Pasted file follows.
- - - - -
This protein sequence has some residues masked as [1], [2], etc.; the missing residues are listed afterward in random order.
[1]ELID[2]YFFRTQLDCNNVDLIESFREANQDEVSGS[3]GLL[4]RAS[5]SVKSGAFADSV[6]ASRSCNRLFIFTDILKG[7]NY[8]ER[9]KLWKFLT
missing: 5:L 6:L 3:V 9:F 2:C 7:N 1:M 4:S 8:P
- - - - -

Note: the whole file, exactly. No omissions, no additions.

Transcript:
This protein sequence has some residues masked as [1], [2], etc.; the missing residues are listed afterward in random order.
[1]ELID[2]YFFRTQLDCNNVDLIESFREANQDEVSGS[3]GLL[4]RAS[5]SVKSGAFADSV[6]ASRSCNRLFIFTDILKG[7]NY[8]ER[9]KLWKFLT
missing: 5:L 6:L 3:V 9:F 2:C 7:N 1:M 4:S 8:P